Zimbabwe’s femme fatale, the Mel Gibson non-comeback, and one man’s war against rent that’s too damn high
A perfect wedding for one
Chen Wei-yih, a 30-year-old living in Taipei, waited for the right man. But he never came along, so in a triumphant gesture aimed in part at upending clichés about unmarried women, she rented a hall, bought a wedding dress and will marry herself on Nov. 6. The Facebook page for “Only&Only’s Wedding” has won her loads of new friends. And yes, there is a honeymoon: Chen will travel with her new, better half to Australia.
Still Wayne’s world
It would have been the biggest English divorce since Henry VIII and Catherine of Aragon. Shaken Manchester United manager Sir Alex Ferguson told a press conference that his star attacker, Wayne Rooney, intended to move to a new professional soccer club instead of renewing his contract. Rooney had quarrelled with his boss over an ankle injury, and told Sky Sports he had concerns over “the continued ability of the club to attract the top players in the world.” The fight raised the possibility of Rooney defecting to a Man U rival—perhaps the most despised of all, Manchester City. But after two days of uncertainty, Rooney relented and signed a deal that will keep him in the famous red kit until June 2015.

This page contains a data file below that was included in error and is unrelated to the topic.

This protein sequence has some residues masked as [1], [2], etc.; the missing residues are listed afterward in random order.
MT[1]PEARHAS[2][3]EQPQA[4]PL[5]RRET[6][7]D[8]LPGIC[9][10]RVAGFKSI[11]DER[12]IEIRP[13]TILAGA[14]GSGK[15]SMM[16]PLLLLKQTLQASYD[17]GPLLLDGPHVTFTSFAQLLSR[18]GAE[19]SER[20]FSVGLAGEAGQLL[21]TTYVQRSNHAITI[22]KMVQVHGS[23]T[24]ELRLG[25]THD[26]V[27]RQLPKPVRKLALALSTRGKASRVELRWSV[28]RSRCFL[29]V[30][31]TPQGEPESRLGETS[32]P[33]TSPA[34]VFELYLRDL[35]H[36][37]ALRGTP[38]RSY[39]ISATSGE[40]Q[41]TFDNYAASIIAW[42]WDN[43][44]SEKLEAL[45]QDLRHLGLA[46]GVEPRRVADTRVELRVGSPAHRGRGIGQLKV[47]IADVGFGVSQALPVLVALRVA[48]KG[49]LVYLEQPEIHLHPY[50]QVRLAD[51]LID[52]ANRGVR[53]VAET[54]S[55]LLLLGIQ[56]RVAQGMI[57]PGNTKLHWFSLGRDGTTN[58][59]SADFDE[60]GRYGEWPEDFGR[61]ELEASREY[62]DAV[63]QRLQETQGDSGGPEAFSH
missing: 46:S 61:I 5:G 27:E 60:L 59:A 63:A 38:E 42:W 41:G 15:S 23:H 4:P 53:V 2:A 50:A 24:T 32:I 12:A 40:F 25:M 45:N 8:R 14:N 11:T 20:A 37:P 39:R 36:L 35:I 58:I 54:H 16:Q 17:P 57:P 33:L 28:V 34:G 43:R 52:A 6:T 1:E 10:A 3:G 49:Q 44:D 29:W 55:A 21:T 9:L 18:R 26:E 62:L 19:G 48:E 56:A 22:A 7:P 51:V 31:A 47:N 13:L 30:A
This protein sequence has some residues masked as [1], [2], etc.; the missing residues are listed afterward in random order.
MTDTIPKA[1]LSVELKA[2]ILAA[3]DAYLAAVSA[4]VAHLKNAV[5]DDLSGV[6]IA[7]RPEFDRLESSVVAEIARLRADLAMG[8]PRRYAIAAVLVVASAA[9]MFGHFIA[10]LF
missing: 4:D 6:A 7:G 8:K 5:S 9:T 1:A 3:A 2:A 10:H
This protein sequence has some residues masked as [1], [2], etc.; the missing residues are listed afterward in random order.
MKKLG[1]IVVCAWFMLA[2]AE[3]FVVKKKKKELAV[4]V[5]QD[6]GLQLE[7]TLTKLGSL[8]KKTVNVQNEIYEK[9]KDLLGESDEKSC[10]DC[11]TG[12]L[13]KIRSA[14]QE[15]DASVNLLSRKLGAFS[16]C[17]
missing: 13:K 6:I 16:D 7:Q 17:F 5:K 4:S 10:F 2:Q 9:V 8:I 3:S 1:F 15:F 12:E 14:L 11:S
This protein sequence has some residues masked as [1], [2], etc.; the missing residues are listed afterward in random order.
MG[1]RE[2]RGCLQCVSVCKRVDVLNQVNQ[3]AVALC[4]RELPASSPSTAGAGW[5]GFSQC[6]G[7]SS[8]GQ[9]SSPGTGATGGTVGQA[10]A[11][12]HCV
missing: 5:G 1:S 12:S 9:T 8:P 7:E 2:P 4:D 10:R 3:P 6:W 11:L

He said it once. He’ll say it again.
He has no chance of becoming the next governor of New York, but this gubernatorial candidate’s stump speeches have won him Internet fame, a parody on Saturday Night Live and even a toy action figure based on his likeness. Jimmy McMillan heads a political party called The Rent is Too Damn High Party, and in appearances he hammers away at his party’s one and only platform plank: the rent is too damn high. “Our children can’t afford to live anywhere. There’s nowhere to go,” he said during one televised debate. “Once again, why? You said it, the rent is too damned high.” He even won over front-runner Andrew Cuomo, who during the debate admitted: “I’m with Jimmy: the rent is too damn high.”
By Jonathon Gatehouse - Tuesday, October 26, 2010 at 9:00 AM - 0 Comments
The former sprinter looks to his past lives to explain his present one
Ben Johnson knows exactly when his troubles started. Not, as one might expect, on that day in Seoul in September 1988, when his “A” sample tested positive, setting off a chain reaction that saw him stripped of his 100-m Olympic gold, and transformed from World’s Fastest Man to global poster boy for cheating. Nor was it the time, seven years earlier, when his coach Charlie Francis first took his bone-rack 19-year-old protege aside to explain the concept of making a better living through chemistry. No, Johnson confides as he sits in the suburban Toronto office of his new spiritual adviser, his downfall began far earlier than that—7,000 years ago in Ancient Egypt, to be precise.